Monday, March 20, 2017

Oldest Web Pages at UGA

So, you ask, who was first at UGA on the web? Of course you asked that. I heard you.

First, keep in mind the web, as in the World Wide Web, is a relatively recent advance. The Internet has been around, technically, since 1969. (As an aside, I first went online in 1987. It was January. It was raining). The web was invented in 1989 but it was the mid-1990s before it truly became a factor for most folks. I think I played with it some in 1991 or 1992. Too long ago to remember.

Now, back to my point.

Using the magic of the Way Back Machine, we can see UGA's first page appears in February 1997. Not bad. Not great, mind you, but not bad -- and it beats UF by a couple of months, at least as measured by accessing of the Way Back Machine. I agree this is not a perfect measure, but it's what I have, so here are some of the likeliest UGA colleges. I omitted newer ones because, after all, they weren't around.

Oldest First UGA Pages
  • Grady College (journalism) -- Nov. 6, 1996. First, always, even before UGA itself.
  • Family & Consumer Sciences -- Jan. 19, 1997
  • Terry College (biz) April 8, 1997 (UPDATED, see comments below)
  • Ecology -- June 18, 1997
  • Pharmacy -- June 27, 1997
  • Education college -- July 6, 1997
  • VetMed -- Jan. 30, 1998
  • Forestry (later Warnell) (May 30, 1998)
  • Franklin College (arts & sciences) -- Dec. 12, 1998
  • Law -- July 28, 2001 (sigh, lawyers)
It's possible the names of the URLs changed, so maybe law.uga.edu was something else before and I missed it. My initial search for Warnell, as an example, didn't make sense, so I searched for forestry.uga.edu and sure enough they'd been around longer. I tried bizschool.uga.edu and business.uga.edu for Terry, but nothing popped up. I can't believe they didn't have a site until 2000, but then again, maybe they saw no money to be made in the whole Internet thing. I'm guessing I have the wrong URL somehow before they adopted terry.uga.edu.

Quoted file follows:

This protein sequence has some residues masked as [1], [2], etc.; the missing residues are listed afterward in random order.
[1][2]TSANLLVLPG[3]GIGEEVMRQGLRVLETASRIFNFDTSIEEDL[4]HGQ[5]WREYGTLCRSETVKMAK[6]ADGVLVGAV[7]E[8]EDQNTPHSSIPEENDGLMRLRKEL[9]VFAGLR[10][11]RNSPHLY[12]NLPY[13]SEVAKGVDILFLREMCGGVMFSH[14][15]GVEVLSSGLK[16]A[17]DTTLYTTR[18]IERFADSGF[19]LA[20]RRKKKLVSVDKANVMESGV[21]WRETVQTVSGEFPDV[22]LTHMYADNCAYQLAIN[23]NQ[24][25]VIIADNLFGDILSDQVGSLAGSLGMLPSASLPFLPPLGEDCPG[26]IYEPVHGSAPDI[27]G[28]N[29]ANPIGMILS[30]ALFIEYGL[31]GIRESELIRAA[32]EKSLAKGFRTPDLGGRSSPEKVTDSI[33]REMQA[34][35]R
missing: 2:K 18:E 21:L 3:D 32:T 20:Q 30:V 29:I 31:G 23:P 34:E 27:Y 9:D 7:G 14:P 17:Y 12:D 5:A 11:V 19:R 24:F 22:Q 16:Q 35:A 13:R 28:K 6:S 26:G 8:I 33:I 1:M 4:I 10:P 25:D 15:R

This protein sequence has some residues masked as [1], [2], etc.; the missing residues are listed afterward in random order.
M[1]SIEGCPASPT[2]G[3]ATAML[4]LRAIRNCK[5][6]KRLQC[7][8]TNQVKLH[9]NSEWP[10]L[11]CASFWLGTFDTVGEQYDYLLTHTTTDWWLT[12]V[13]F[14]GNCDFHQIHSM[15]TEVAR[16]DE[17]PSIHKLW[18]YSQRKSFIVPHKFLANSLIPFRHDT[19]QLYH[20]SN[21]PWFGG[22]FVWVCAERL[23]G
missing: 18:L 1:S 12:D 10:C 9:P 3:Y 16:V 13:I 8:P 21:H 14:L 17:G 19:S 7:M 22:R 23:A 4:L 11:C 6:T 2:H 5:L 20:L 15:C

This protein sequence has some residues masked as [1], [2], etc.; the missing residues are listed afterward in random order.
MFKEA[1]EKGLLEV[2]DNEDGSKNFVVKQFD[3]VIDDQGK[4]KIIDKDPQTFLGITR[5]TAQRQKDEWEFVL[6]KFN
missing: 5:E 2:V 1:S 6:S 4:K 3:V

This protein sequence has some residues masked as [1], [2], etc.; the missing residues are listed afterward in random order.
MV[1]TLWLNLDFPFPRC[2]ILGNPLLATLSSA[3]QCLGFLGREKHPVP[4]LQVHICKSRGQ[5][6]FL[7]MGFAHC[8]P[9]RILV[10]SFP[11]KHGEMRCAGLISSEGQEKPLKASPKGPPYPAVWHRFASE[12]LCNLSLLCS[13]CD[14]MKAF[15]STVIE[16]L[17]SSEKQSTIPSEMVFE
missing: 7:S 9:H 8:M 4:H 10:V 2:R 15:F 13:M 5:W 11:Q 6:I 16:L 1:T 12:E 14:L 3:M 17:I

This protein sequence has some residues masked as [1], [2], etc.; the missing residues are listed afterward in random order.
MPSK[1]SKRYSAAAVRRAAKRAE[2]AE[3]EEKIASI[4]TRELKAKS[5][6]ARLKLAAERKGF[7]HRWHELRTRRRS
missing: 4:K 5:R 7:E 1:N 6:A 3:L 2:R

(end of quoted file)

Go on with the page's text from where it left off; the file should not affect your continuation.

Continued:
Why was Grady a bit ahead of the UGA curve? Credit Scott Shamp and the old "mega-lab" that did some of our early Internet stuff, which later became the Dowden Center, which eventually became the New Media Institute here at Grady. Shamp is now at FSU doing some administrative crud, but when here his students were among the first at UGA to mess with the web.

Corrections or additions welcome. I didn't spend time typing in every possible uga.edu URL out there, though I suspect at least some had to predate Grady.








7 comments:

Mostly Muppet said...

I was a "mega lab" student in 1996 and our class project was to code the UGA Bulletin - BY HAND - as a set of HTML documents so students could review course offerings online. I believe it was the first site UGA had done that incorporated frames which were, at the time, pretty cutting edge stuff from a web development perspective.

David B. Metcalfe said...

Jared Brown who manages Terry College's website dug in and found that Terry did have a different web address back in the late 90's - http://www.cba.uga.edu/

Here's Terry circa '97 - https://web.archive.org/web/19970408175349/http://www.cba.uga.edu/

Hollander said...

Ah, cba.uga.edu. That makes sense. I knew there had to be a reason it was so long. Goes back to April 8, 1997. I will insert that above. Thanks.

Mostly Muppet said...

There's also ARCHES, which I'm not certain UGA uses anymore, which was originally a Yahoo-style "portal" to all the academic resources the university had online at the time.

It was also home to a bunch of student webpages, tied to your email address. I'd link to mine but it's pretty embarrassing.

https://web.archive.org/web/19970413141948/

http://www.arches.uga.edu/

Looks like it dates from around Spring 1997 as well, or that may just be when the Internet Archive started indexing it.

Sarah Katherine Dolezal said...

WHAT'S NEW
In this edition of the AP Stylebook
This edition of the Stylebook contains over 240 new and modified entries.
One of the main changes is internet. We now spell it lowercase, reflecting a growing trend and a change by our official dictionary, Webster's New World College. We have also made web lowercase in all instances, and webpage and webfeed one word.

Hollander said...

It'll always be Internet (not internet) for me.

Sarah Katherine Dolezal said...

You are not alone.